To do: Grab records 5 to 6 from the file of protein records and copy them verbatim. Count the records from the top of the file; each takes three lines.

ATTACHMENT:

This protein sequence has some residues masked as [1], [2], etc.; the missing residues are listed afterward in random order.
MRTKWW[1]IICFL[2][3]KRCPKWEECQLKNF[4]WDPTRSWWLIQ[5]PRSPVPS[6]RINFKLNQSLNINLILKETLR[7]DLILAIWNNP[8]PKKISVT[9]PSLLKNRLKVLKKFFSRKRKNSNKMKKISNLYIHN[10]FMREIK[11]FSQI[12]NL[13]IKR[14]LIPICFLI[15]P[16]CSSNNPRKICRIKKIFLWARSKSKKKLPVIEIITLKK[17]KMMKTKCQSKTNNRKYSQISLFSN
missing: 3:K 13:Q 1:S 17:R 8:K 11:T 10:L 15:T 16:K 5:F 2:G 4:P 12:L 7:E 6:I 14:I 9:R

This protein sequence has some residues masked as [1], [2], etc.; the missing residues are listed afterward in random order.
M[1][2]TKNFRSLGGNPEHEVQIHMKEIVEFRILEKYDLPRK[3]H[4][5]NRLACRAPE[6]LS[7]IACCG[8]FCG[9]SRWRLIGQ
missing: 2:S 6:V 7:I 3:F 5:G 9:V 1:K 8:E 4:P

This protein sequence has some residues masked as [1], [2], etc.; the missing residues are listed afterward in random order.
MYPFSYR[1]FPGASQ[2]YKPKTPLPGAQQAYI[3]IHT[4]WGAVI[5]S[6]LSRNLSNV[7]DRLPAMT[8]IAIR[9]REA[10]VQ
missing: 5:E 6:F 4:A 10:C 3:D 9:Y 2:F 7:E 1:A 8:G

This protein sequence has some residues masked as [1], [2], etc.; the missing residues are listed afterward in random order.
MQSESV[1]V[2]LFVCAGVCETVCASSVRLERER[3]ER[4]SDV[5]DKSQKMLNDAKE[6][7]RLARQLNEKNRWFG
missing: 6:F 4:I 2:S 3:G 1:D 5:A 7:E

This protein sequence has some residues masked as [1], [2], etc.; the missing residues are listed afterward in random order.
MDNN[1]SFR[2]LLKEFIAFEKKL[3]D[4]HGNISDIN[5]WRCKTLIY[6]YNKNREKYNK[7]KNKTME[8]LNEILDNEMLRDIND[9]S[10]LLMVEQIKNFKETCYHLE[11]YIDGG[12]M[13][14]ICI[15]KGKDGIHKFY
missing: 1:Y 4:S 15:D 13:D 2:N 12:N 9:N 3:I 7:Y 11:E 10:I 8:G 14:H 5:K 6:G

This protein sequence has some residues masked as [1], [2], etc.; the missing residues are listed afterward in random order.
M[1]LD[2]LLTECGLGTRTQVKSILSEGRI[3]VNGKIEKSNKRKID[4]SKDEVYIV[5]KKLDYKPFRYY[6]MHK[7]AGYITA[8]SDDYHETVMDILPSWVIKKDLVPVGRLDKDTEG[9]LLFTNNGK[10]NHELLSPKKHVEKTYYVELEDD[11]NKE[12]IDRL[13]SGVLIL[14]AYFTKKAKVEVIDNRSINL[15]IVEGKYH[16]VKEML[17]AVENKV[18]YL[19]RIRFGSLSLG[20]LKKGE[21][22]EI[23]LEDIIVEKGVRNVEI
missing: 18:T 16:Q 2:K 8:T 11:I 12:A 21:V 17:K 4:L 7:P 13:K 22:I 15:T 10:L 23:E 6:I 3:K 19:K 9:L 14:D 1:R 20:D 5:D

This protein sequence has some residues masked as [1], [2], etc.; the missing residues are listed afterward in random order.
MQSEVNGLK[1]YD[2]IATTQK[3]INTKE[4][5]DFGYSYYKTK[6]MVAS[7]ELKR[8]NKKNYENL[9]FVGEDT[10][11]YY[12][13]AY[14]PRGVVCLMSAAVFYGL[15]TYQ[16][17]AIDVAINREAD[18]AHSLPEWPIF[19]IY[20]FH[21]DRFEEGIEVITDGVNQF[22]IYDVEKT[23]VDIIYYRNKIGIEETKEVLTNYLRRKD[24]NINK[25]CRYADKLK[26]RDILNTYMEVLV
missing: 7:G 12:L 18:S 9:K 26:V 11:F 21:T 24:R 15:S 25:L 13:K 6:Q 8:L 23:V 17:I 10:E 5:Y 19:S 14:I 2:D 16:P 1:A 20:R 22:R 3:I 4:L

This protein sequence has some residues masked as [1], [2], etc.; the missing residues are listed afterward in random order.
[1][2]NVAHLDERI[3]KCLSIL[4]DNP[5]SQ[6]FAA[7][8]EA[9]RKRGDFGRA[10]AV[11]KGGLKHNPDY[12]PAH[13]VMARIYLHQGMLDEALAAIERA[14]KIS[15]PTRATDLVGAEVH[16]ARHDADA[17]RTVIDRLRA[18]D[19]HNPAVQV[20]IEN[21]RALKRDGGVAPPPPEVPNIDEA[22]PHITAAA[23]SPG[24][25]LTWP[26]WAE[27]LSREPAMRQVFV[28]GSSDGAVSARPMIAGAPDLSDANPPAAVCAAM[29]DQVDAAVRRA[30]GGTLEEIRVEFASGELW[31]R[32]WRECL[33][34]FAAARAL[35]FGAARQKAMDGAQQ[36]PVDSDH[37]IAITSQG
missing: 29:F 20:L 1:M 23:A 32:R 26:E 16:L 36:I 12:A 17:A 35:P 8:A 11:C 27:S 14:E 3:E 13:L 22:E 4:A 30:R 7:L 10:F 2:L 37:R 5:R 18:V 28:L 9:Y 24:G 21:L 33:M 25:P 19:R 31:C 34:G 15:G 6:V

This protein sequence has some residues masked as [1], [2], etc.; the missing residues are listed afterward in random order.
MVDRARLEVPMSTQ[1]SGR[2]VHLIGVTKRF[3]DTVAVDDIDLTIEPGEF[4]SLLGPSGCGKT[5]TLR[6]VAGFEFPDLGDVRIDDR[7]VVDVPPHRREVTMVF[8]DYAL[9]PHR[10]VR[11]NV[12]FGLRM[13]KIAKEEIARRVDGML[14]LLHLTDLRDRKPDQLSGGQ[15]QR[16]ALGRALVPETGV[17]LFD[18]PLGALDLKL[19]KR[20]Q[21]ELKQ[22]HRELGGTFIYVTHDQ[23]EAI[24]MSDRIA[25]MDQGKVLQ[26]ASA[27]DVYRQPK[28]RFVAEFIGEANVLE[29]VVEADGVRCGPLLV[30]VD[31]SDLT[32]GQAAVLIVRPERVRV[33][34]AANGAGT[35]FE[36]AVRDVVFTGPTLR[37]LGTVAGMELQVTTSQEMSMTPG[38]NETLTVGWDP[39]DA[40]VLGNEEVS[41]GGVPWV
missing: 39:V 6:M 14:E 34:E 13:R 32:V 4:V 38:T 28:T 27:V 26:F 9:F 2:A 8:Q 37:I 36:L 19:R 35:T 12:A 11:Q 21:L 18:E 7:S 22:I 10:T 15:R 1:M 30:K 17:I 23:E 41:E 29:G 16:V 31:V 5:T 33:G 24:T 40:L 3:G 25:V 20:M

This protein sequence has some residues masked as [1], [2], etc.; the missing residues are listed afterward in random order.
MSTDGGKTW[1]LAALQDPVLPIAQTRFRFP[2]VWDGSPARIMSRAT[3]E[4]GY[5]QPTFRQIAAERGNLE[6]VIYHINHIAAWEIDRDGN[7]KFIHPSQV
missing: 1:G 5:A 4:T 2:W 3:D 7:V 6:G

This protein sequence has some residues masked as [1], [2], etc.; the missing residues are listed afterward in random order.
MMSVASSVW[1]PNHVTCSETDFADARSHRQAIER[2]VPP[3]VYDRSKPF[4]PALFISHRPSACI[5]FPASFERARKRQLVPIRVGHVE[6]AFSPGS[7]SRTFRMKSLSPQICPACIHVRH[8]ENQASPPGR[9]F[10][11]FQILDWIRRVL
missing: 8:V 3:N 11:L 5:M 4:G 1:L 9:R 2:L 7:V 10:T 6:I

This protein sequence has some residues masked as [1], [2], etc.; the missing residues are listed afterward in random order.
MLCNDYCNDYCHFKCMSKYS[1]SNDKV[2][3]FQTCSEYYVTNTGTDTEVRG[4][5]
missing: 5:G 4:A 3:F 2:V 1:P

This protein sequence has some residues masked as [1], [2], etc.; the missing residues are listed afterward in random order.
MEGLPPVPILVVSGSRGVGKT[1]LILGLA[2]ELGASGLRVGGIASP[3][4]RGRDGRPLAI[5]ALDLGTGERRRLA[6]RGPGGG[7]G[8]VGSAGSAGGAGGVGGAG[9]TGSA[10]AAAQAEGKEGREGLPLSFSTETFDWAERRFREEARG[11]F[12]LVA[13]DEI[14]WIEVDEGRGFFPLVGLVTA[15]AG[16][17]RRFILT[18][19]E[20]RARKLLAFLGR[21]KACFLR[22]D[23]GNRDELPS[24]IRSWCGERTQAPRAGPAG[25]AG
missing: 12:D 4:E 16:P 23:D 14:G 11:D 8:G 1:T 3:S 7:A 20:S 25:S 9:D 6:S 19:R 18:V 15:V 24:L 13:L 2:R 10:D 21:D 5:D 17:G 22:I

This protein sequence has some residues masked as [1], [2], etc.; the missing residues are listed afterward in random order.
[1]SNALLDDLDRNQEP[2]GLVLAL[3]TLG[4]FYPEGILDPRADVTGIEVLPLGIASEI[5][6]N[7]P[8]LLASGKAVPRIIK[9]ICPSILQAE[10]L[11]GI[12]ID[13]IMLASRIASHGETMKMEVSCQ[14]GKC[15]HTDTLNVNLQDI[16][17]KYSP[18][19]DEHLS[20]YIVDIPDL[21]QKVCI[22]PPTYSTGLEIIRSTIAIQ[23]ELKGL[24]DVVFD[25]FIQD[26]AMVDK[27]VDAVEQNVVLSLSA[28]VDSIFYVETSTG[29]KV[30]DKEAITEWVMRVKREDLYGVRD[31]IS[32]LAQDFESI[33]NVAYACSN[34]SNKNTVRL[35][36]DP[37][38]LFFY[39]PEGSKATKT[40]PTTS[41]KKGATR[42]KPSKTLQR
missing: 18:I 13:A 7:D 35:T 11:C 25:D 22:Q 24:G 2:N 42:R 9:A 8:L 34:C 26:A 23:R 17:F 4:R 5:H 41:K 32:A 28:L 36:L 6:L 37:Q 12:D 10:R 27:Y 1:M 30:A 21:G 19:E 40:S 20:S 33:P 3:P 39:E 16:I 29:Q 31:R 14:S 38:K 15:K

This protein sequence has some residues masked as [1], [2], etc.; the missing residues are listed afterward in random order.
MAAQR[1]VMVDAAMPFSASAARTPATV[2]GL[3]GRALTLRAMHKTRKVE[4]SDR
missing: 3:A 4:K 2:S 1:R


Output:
This protein sequence has some residues masked as [1], [2], etc.; the missing residues are listed afterward in random order.
MDNN[1]SFR[2]LLKEFIAFEKKL[3]D[4]HGNISDIN[5]WRCKTLIY[6]YNKNREKYNK[7]KNKTME[8]LNEILDNEMLRDIND[9]S[10]LLMVEQIKNFKETCYHLE[11]YIDGG[12]M[13][14]ICI[15]KGKDGIHKFY
missing: 1:Y 4:S 15:D 13:D 2:N 12:N 9:N 3:I 7:Y 11:E 10:I 8:G 14:H 5:K 6:G

This protein sequence has some residues masked as [1], [2], etc.; the missing residues are listed afterward in random order.
M[1]LD[2]LLTECGLGTRTQVKSILSEGRI[3]VNGKIEKSNKRKID[4]SKDEVYIV[5]KKLDYKPFRYY[6]MHK[7]AGYITA[8]SDDYHETVMDILPSWVIKKDLVPVGRLDKDTEG[9]LLFTNNGK[10]NHELLSPKKHVEKTYYVELEDD[11]NKE[12]IDRL[13]SGVLIL[14]AYFTKKAKVEVIDNRSINL[15]IVEGKYH[16]VKEML[17]AVENKV[18]YL[19]RIRFGSLSLG[20]LKKGE[21][22]EI[23]LEDIIVEKGVRNVEI
missing: 18:T 16:Q 2:K 8:T 11:I 12:A 21:V 17:K 4:L 7:P 13:K 22:I 15:T 10:L 23:E 6:I 3:K 19:K 9:L 14:D 1:R 20:D 5:D